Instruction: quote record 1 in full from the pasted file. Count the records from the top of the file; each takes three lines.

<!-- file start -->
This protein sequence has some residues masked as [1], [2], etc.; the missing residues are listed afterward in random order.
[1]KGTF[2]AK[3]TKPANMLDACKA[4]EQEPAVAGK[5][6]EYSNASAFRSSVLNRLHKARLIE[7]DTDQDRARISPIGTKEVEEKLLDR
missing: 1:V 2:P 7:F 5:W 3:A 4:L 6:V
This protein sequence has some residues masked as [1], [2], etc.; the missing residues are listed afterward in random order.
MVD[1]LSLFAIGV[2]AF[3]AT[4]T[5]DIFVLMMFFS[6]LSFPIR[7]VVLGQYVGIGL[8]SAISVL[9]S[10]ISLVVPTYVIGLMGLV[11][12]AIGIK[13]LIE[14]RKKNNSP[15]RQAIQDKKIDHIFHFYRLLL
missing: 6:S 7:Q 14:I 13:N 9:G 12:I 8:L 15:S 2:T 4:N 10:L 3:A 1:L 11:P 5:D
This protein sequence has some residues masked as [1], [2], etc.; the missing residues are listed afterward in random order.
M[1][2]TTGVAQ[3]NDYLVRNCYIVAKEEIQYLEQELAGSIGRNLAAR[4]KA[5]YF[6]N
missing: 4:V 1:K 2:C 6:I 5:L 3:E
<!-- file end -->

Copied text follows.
This protein sequence has some residues masked as [1], [2], etc.; the missing residues are listed afterward in random order.
[1]KGTF[2]AK[3]TKPANMLDACKA[4]EQEPAVAGK[5][6]EYSNASAFRSSVLNRLHKARLIE[7]DTDQDRARISPIGTKEVEEKLLDR
missing: 1:V 2:P 7:F 5:W 3:A 4:L 6:V